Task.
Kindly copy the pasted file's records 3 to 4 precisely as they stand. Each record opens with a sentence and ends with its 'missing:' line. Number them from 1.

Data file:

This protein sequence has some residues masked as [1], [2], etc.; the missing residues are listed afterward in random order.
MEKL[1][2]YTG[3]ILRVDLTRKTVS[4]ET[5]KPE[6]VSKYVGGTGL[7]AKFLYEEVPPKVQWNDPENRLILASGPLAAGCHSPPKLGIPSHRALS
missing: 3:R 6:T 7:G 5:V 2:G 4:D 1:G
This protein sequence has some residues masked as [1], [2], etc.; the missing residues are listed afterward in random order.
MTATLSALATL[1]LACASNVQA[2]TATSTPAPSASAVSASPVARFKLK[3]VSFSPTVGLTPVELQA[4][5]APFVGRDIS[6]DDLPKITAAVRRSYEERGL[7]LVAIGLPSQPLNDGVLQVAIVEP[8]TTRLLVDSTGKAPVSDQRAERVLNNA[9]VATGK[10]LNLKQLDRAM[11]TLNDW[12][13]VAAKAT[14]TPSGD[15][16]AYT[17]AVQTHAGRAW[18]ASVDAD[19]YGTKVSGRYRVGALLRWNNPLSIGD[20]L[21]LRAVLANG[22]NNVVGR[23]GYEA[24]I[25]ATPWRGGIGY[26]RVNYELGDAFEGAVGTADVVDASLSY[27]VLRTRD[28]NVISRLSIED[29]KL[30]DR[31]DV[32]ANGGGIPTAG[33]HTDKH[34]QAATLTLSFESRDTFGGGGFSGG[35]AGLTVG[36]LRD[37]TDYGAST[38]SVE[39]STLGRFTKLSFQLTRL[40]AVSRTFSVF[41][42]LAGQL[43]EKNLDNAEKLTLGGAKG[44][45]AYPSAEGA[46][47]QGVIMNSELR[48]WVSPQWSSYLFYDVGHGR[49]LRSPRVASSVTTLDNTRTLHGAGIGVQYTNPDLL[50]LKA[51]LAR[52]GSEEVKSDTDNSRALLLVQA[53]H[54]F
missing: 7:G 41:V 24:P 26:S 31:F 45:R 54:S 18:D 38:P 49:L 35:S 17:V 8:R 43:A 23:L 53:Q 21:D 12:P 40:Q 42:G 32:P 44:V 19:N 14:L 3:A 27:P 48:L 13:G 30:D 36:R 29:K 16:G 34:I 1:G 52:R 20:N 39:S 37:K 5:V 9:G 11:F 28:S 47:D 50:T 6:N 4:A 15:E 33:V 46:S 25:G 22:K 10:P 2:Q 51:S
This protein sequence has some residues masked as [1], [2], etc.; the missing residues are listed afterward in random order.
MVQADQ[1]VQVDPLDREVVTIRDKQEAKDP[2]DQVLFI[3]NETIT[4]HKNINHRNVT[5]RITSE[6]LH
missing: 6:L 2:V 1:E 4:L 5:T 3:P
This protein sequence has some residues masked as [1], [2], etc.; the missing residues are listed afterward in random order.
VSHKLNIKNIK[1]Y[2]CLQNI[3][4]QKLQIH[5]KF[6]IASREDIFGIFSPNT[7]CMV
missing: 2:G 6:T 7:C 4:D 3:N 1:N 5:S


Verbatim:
This protein sequence has some residues masked as [1], [2], etc.; the missing residues are listed afterward in random order.
MVQADQ[1]VQVDPLDREVVTIRDKQEAKDP[2]DQVLFI[3]NETIT[4]HKNINHRNVT[5]RITSE[6]LH
missing: 6:L 2:V 1:E 4:L 5:T 3:P
This protein sequence has some residues masked as [1], [2], etc.; the missing residues are listed afterward in random order.
VSHKLNIKNIK[1]Y[2]CLQNI[3][4]QKLQIH[5]KF[6]IASREDIFGIFSPNT[7]CMV
missing: 2:G 6:T 7:C 4:D 3:N 1:N 5:S